Higgins spoke briefly — about a minute, his spokesman said — on the DHS Acquisition Authorities Act of 2017, which he filed Feb. 28, before the House Committee on Homeland Security, to which he is assigned.
Higgins spokesman Chris Comeaux confirmed Wednesday that the bill passed through committee and may go to the full House as early as this month.
“It’s a commonsense bill,” Comeaux said. “The committee did a handful of bills like this today to increase accountability and how the department operates. They got them all through fairly quickly.”
Comeaux said Higgins’ staff, which has been together for barely two months, was excited by the bill’s quick movement forward.
“That’s a testament to the legislative staff and Clay’s ability to build relationships in that committee,” he said.
The freshman congressman, a Republican from Port Barre, said he filed the bill because it was apparent to him and House colleagues that “our major acquisitions programs are unaffordable and inefficient.” He said the Government Accountability Office told him most major acquisition programs — those that cost $300 million or more — encounter “cost growth, schedule slips, or both.”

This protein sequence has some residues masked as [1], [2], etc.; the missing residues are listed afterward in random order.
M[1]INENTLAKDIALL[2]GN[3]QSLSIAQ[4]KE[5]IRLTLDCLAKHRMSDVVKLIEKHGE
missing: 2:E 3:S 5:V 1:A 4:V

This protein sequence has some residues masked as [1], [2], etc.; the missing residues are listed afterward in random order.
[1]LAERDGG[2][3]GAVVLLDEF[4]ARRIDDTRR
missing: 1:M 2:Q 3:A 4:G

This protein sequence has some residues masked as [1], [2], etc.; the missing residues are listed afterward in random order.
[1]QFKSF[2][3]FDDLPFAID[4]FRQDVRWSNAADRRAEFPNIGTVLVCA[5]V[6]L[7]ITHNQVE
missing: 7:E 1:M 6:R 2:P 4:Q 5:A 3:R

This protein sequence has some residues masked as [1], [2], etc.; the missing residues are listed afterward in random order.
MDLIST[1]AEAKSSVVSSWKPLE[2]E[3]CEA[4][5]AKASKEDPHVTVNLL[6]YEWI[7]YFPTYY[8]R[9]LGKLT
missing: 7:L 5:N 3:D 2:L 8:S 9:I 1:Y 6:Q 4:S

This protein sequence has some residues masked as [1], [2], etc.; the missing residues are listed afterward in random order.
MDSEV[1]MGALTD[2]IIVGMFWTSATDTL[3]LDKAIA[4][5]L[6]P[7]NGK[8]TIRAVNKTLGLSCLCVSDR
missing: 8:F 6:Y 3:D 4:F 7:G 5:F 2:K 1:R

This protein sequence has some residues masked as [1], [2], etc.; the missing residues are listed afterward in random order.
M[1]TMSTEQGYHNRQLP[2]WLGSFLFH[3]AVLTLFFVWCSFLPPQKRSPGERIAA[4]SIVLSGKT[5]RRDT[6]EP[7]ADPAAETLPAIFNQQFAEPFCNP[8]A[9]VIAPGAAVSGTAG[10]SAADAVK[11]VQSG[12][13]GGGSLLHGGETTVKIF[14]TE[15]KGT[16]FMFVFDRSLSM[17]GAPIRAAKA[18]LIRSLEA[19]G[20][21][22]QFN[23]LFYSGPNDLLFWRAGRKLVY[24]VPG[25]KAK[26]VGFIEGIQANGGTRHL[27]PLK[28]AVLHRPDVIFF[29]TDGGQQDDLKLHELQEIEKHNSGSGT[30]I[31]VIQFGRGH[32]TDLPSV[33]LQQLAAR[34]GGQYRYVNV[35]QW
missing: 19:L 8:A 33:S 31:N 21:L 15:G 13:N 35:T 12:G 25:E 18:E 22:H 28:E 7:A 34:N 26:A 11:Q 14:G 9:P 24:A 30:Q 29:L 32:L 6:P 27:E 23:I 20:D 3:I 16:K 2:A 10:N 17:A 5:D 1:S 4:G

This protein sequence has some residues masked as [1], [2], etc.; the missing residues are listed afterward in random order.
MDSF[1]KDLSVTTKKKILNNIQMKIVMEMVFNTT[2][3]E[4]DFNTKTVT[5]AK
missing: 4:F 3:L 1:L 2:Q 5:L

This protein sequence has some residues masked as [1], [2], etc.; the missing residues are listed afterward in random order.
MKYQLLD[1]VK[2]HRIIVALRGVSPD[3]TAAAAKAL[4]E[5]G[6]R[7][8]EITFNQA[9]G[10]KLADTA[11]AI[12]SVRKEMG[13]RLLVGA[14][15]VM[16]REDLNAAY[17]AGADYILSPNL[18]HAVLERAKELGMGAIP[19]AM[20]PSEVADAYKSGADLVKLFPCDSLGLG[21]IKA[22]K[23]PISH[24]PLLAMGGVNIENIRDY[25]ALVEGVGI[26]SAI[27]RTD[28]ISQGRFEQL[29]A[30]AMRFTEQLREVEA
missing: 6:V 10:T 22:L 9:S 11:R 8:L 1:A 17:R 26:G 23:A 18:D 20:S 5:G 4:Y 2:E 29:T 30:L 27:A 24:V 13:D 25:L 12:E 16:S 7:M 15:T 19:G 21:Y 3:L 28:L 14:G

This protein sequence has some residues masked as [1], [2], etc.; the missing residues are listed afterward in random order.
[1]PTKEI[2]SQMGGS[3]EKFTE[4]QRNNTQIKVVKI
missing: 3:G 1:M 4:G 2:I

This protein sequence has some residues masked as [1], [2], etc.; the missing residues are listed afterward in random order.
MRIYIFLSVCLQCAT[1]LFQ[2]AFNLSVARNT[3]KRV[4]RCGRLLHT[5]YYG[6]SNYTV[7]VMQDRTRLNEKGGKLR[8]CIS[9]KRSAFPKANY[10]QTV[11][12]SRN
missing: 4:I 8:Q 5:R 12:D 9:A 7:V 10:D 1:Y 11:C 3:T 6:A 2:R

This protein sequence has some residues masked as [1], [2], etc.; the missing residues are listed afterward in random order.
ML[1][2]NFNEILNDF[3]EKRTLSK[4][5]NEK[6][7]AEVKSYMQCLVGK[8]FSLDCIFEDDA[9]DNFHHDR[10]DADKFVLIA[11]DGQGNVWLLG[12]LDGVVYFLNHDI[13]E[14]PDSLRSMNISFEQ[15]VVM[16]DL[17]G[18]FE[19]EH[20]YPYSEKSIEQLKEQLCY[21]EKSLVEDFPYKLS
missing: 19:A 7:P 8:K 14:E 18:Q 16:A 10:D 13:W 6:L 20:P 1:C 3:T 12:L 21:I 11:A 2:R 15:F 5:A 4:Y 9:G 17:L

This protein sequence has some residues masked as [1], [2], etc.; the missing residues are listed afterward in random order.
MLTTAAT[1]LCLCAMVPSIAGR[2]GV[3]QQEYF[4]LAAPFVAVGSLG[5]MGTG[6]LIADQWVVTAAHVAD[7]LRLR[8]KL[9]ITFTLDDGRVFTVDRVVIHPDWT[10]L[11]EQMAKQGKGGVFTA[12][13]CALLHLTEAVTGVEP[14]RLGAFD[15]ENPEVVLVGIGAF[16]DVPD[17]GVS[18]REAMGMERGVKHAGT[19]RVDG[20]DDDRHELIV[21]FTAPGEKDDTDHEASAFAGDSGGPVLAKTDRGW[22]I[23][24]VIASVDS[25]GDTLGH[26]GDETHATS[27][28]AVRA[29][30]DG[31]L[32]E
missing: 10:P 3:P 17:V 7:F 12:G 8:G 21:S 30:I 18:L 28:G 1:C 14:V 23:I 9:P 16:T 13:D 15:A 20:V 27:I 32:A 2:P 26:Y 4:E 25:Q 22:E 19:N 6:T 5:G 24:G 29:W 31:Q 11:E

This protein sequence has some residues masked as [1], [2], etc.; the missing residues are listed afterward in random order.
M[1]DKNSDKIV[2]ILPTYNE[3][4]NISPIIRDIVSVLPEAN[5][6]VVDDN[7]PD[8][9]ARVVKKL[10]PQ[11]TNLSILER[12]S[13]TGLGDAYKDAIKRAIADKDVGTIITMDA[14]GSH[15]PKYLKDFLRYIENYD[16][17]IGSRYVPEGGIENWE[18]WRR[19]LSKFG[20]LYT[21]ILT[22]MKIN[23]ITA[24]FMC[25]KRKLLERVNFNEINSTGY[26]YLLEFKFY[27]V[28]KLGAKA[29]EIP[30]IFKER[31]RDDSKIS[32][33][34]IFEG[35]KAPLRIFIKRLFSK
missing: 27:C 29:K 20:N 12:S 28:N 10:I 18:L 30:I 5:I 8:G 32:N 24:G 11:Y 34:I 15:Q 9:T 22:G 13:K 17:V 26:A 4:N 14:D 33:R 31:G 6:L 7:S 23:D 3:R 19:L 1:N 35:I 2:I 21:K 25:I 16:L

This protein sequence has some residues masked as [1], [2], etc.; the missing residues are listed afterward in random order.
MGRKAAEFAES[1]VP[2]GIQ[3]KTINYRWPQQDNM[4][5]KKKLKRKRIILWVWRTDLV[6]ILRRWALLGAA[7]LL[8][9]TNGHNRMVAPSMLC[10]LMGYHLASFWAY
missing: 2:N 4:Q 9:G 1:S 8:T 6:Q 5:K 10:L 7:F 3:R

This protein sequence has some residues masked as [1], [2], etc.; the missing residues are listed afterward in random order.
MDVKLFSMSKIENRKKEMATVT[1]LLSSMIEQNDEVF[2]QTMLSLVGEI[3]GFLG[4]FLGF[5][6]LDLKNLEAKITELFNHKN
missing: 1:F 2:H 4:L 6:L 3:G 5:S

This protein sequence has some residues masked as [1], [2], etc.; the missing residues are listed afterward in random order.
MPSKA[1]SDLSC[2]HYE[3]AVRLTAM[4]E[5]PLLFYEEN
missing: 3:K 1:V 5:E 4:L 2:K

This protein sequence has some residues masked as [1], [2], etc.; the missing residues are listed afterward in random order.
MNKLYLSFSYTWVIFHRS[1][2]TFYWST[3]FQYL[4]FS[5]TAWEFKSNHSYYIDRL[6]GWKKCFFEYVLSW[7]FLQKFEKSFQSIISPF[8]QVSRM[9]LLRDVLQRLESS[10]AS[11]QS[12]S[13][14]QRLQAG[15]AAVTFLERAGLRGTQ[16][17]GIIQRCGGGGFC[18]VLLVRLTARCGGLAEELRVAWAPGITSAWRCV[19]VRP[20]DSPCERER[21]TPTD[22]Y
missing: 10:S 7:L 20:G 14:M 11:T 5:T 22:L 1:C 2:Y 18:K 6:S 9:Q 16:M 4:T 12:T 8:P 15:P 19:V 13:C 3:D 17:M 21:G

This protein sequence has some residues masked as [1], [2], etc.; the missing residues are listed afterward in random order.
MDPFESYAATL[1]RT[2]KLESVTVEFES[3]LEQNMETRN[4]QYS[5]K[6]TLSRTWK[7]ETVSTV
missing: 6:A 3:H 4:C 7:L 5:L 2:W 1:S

A 2016 GAO report, done when Homeland Security said it would spend some $7 billion in major acquisitions, suggested widespread spending problems. Homeland Security acquisitions wound up on the GAO’s “High Risk List.” A GAO spokeswoman said that when the department was formed, more attention was placed on getting security programs in place quickly than in accomplishing things within budgets.
Higgins’ initial bill suggested specific department officials should oversee major programs.
The bill was scheduled for “mark up,” or vetting and improving, Wednesday. It passed by voice vote.